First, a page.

Beginners Guide To Everyday Carry (EDC)

EDC featured image

Ever notice there are items you carry with you every day? Phone, keys, wallet, etc?

Well, there’s a term for that. Everyday carry or EDC for short.

While everyday carry is a popular term, I get the feeling a lot of people truly don’t understand it’s meaning.

EDC is a kit that is designed to be carried with you every day.

If you are going to build an EDC kit you want to build one that ensures program compliance.

Much like choosing a concealed carry weapon (CCW). You will want to put extra thought into your EDC kit.

Below I cover exactly what EDC is, EDC methodology, and how to build a basic EDC kit to get you started.

What is EDC?

Everyday Carry (EDC) at its core is what you carry with you on a daily basis.

Most people carry what I could call the core items to any EDC kit.

Those items are why you do a pocket check before leaving the house.

Your phone, keys, and wallet all make up the core of your EDC. As a prepper, there are additional items you should carry and I’ll go over each item below.

Why EDC?

So you might be asking why should anyone have an everyday carry kit?

As preppers we already have bug out bags, go bags, get home bags.

Why do we need another kit to carry around?

The simple answer is EDC acts as an additional layer of preparedness. These items are what you have on you every day, they will compliment what is in your bug out bag, get home bag, etc. Having various layers is like having a backup for your backup.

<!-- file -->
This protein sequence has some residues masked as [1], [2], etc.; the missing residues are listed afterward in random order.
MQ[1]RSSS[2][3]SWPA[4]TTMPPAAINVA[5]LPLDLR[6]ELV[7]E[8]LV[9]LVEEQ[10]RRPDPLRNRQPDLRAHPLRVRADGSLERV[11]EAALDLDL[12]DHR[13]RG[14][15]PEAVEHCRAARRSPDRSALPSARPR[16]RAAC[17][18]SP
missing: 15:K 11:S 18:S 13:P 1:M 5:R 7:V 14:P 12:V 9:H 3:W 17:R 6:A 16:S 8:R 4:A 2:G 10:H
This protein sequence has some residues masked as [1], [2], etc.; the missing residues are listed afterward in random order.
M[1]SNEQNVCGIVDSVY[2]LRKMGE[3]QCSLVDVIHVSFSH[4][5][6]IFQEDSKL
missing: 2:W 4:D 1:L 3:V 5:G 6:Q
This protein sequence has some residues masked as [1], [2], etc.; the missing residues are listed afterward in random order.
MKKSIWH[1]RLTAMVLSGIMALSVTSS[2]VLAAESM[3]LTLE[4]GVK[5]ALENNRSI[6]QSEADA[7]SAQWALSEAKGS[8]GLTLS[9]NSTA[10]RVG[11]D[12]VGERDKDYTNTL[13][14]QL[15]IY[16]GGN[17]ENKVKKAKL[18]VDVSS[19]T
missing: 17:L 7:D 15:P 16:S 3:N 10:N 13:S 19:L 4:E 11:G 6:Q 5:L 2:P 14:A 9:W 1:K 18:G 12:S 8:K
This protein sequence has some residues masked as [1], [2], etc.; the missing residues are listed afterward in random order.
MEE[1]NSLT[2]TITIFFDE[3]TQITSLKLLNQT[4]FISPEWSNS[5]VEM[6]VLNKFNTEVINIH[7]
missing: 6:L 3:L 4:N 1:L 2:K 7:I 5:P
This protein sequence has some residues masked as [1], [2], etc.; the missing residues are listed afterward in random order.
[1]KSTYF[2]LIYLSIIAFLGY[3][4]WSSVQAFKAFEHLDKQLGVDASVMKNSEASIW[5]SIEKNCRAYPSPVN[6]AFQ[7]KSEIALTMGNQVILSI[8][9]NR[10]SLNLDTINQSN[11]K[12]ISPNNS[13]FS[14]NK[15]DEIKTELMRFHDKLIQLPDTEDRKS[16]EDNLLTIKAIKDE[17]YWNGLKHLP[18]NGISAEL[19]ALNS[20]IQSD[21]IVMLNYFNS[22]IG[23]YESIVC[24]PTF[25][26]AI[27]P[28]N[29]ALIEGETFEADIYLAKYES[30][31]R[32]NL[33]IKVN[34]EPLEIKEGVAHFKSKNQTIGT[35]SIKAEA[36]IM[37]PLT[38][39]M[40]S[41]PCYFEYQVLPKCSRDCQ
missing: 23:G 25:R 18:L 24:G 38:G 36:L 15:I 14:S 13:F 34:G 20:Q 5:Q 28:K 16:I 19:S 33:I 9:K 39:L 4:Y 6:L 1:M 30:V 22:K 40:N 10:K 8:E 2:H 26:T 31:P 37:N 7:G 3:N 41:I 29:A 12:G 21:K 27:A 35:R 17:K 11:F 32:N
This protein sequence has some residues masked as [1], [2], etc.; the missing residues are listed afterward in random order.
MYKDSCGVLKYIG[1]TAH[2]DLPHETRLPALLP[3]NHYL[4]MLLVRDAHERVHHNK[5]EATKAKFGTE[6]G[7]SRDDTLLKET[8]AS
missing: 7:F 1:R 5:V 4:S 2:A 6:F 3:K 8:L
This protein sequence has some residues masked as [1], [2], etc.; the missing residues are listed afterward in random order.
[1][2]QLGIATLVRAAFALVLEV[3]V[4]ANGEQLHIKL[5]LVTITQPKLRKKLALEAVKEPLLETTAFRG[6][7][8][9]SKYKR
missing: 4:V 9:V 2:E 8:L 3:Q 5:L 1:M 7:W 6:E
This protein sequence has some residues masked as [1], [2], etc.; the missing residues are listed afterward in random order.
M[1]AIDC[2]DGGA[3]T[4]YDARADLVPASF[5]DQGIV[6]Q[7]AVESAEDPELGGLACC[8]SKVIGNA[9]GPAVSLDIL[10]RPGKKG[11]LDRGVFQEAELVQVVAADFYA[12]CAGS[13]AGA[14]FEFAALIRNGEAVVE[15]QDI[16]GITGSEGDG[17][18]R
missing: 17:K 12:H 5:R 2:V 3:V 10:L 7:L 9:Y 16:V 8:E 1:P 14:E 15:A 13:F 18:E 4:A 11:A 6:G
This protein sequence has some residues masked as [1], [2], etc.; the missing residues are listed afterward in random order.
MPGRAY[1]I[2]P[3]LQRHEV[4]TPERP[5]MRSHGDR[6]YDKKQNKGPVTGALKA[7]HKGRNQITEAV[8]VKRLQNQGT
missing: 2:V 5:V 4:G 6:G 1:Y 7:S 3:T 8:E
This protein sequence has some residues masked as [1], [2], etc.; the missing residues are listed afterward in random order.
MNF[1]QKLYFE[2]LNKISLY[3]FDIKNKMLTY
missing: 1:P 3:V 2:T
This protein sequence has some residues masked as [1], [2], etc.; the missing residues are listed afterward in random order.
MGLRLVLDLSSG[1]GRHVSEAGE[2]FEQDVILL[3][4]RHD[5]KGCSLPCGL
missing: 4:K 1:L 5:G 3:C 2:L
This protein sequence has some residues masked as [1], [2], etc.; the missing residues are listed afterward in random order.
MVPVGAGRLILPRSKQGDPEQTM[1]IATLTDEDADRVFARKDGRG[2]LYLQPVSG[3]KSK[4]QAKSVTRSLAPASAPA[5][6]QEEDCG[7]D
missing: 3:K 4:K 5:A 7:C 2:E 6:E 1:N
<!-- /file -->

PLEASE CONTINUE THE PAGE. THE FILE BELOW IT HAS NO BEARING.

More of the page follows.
A lot of people subscribe to the 2 is 1, 1 is none approach. While I think that may be overkill in some situations, it is not a bad idea. As we are all aware, life happens, things get lost, stolen or broken.

Another solid reason for an EDC kit is that you will not always have your bug out bag or get home bag on you at all times.

You technically could, but who wants to carry around a 50-pound bag at Wal-mart?

Having a small everyday carry kit will allow you to have the essentials you need for your everyday life.

EDC Methodology

Pyramid depicting a layered approach to  everyday carry (EDC)

Layered Approach To Everyday Carry (EDC)

What you choose to carry will highly depend on you.

There is no one size fits all kit for this.

Your everyday carry does not have to just focus on survival or bushcraft, it can be tailored to fit your needs.

If you work in an office, you will carry different items as opposed to someone who maybe works construction.

My basic everyday carry is only a few simple items. Those items include a small knife, flashlight, wallet, zippo lighter, the Bitvault, and my Ruger LCP chambered in 380 ACP.

Core Items

As discussed previously, there is a set of core items that almost everyone in the world carries, and those are your phone, keys, and wallet.


Pretty much everyone these days has a smartphone of some kind. These devices have eliminated the need to carry maps, pens, and even a watch. However, they have a major flaw, and that is they die. Smartphones need constant recharging. They work for most everyday tasks, but I wouldn’t put complete faith in them for extended emergencies.


The next item is your keys, or more specifically your key ring. Your key ring can hold a bunch of useful items if you think outside the box. There are also a ton of items marketed towards the prepper lifestyle as well.


A wallet is a wallet. It holds all of your personal information. ID, credit cards, etc. If you are worried about RFID skimming, get a wallet that has RFID blocking. Other than that, pick a wallet that fits your needs.

Additional items

Example of everyday carry items such as lighter, multitool and pocket knife

Beyond the core items is where preppers tend to differ from most ordinary people.

Here is where we become the go-to guy so to speak.

These items are items that you choose to carry on you depending on your various needs.